Models are under intense pressure to stay slim and always look their best, and the culture of drug use and smoking can quickly take its toll on the women in the industry.
Models have to cope with the pressures of a “size zero culture,” where the drive to become extremely thin has led to widespread eating disorders, drug abuse and high rates of other problems such as smoking. The problem is that for a model, dependent on her looks for her paycheck, smoking is a terrible idea because of the serious effects it has on the skin. Many female and male models may smoke because it’s believed to be an effective approach to weight loss, but in reality the picture is more complicated than that. Smoking among professional models may be common, but it isn’t a good idea.
Substance Use, Smoking and Mental Health Issues Among Professional Models
Although smoking among models is widely-claimed to be very common, there aren’t many hard statistics that can be used to estimate how common it actually is. However, one survey of a small number of models conducted by the Model Alliance suggests that the problem of smoking among models is likely to be serious.
The survey of 85 models showed that over three-quarters had been exposed to drugs and/or alcohol while on the job, and over half had been exposed to cocaine. Almost a quarter reported ever or currently having a drug and/or alcohol problem. While the survey didn’t ask about smoking specifically, the shocking rates of drug use and addiction indicate that anecdotal evidence of high rates of smoking in the modeling industry are likely to be true.
In addition, the survey showed that almost 7 in 10 models suffer from anxiety or depression, and just under a third have had an eating disorder. Despite the limitations of the survey due to its small size, this again supports suggestions of psychological issues and (in particular) eating disorders among models.
The small survey paints a very clear picture: women in the modeling industry are encouraged to maintain unhealthily low weights, have psychological issues and are regularly exposed to both alcohol and illegal drugs. Smoking is almost certainly a prominent part of this picture too.
How Does Smoking Affect the Skin?
Smoking is bad for your skin. The more you smoke, the more likely you are to develop wrinkles prematurely. There are many reasons for this, including the drying effect of smoke on the skin and the reduction in the amount of oxygen and nutrient-carrying blood reaching the skin as the blood vessels contract.
Smoking is also associated with an increase in an enzyme which breaks down collagen, which is the component of the skin that helps it retain its elasticity. This means smoking causes your skin to sag, and when coupled with regular squinting as smoke rises up towards your eyes and the pursed, sucking facial expression as you draw on a cigarette, this leads to a characteristic pattern of wrinkles.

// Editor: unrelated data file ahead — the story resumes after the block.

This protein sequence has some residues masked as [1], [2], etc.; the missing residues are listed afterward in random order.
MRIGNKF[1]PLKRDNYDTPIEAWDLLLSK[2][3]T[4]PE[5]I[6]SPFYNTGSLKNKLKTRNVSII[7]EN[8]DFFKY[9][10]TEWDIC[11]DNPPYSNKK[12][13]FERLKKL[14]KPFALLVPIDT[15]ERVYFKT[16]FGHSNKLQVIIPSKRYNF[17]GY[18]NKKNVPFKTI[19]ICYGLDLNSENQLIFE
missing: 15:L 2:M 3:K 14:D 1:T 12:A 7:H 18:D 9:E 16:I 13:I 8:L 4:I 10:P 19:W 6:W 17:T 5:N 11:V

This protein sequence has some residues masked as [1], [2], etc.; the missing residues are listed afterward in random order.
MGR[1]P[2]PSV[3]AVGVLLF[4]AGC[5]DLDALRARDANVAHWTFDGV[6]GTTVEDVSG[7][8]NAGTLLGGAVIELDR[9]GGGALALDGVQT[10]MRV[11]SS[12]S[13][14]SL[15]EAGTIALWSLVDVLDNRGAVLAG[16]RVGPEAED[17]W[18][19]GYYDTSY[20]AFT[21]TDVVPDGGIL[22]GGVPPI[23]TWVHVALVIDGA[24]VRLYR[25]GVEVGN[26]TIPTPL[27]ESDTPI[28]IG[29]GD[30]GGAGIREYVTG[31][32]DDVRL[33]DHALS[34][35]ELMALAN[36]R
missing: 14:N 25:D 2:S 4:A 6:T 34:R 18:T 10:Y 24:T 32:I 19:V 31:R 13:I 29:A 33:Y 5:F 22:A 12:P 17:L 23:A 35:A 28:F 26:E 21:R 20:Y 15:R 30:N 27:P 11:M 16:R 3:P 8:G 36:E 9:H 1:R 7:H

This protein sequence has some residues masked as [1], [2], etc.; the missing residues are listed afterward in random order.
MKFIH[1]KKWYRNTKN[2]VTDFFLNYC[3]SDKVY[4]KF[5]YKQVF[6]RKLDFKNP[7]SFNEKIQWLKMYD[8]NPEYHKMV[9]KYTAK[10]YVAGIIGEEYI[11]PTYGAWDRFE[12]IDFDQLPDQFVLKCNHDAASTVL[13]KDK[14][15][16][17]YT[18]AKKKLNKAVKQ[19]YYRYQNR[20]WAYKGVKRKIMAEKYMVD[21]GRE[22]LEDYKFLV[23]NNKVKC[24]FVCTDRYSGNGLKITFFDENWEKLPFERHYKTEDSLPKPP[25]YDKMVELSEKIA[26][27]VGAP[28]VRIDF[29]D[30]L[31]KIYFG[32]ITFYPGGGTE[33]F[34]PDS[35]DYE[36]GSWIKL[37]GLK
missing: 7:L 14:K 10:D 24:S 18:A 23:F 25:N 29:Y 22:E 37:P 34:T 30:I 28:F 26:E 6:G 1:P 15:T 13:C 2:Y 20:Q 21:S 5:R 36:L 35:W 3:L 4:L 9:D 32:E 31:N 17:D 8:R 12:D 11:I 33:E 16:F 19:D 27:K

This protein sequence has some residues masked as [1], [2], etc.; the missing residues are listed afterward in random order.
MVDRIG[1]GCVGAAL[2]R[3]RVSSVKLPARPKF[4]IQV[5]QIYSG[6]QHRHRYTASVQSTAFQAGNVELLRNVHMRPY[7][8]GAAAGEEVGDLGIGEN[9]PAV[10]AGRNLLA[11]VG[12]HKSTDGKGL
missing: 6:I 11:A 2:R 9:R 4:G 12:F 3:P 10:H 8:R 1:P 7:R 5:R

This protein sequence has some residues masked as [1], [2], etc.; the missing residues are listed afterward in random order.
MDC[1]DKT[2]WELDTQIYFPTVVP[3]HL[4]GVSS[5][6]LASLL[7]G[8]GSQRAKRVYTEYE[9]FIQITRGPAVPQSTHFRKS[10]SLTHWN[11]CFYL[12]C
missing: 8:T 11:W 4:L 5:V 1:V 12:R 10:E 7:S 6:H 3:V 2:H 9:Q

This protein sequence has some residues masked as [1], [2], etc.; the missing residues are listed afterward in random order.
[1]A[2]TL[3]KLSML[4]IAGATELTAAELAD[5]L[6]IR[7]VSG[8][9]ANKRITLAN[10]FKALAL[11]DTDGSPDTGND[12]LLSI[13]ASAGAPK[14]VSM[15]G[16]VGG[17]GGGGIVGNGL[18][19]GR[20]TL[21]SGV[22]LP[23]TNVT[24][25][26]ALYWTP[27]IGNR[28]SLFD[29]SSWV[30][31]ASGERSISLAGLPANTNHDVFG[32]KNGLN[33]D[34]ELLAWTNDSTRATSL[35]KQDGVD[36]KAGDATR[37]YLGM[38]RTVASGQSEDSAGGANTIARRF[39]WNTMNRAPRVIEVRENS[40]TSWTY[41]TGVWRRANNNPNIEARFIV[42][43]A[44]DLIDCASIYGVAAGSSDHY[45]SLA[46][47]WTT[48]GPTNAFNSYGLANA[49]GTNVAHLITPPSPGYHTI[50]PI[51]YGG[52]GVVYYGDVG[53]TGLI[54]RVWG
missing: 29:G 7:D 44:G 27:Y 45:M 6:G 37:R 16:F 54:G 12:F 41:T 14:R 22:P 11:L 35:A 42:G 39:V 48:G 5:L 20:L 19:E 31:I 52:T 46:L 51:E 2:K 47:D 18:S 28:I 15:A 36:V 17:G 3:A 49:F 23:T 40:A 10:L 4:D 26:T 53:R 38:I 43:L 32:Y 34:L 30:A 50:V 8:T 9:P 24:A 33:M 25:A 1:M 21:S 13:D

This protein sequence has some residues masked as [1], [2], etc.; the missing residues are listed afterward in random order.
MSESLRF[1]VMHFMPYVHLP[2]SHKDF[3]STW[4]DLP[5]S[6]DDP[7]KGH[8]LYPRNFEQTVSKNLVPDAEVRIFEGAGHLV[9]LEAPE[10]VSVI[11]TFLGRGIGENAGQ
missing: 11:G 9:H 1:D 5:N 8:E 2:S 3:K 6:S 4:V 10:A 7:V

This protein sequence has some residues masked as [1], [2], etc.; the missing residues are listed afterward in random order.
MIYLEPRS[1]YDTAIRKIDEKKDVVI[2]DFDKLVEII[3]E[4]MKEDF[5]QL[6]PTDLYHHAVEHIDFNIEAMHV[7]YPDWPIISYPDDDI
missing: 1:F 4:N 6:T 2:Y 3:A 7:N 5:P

This is the root of the links between smoking and aging and smoking and skin problems: it affects your skin in numerous ways. On top of the wide-ranging damage smoking does to your body, this is a compelling reason models should avoid smoking.
Smoking and Weight Loss: Is This Why Models Smoke?
Since smoking is bad for your skin, you may be surprised that there is a close link between smoking and professional models. One of the reasons for this may be the effect of smoking on your weight. In general, smokers weigh less than non-smokers, and they have lower BMIs. People who quit smoking often gain some weight, too.
This is because nicotine reduces your appetite and increases your metabolism. So a model who smokes probably won’t feel as hungry, will eat less food and will probably feel about as full as she would have done eating a larger meal as a non-smoker.
This seems great for models who smoke, but the link between smoking and weight isn’t as simple as you might hope. Firstly, smokers who smoke a lot tend to weigh more than non-smokers. These smokers are less likely to exercise and more likely to have a bad diet or other bad habits.
A bigger concern for models is the effect of smoking on how the weight is distributed around the body. In smokers, your weight is more likely to be stored around your waist than around your hips, which means the waist-to-hip ratio is higher in smokers. A lower waist-to-hip ratio gives an hourglass-type figure, whereas a higher ratio means there is less of a difference between the thinnest part of your waist and the widest point of the hips.
Stopping Smoking for Models
There are many approaches to quitting smoking that can help models. It may be difficult to stop smoking because of the prevalent culture of smoking among models, but using alternative nicotine products like e-cigarettes, smokeless tobacco or nicotine replacement therapy would be preferable to continuing to smoke. Quitting nicotine use entirely would be best for your health, but if you can’t quit, these approaches are definitely worth trying. However, for models, using counseling or other psychological support would likely be beneficial, because it could also help with anxiety, depression and eating disorders.
Whatever you do, remember that smoking is bad for you, bad for your body and bad for your skin, so models should quit as soon as possible if they want to keep their youthful looks. Reach out and get help; you won’t regret it.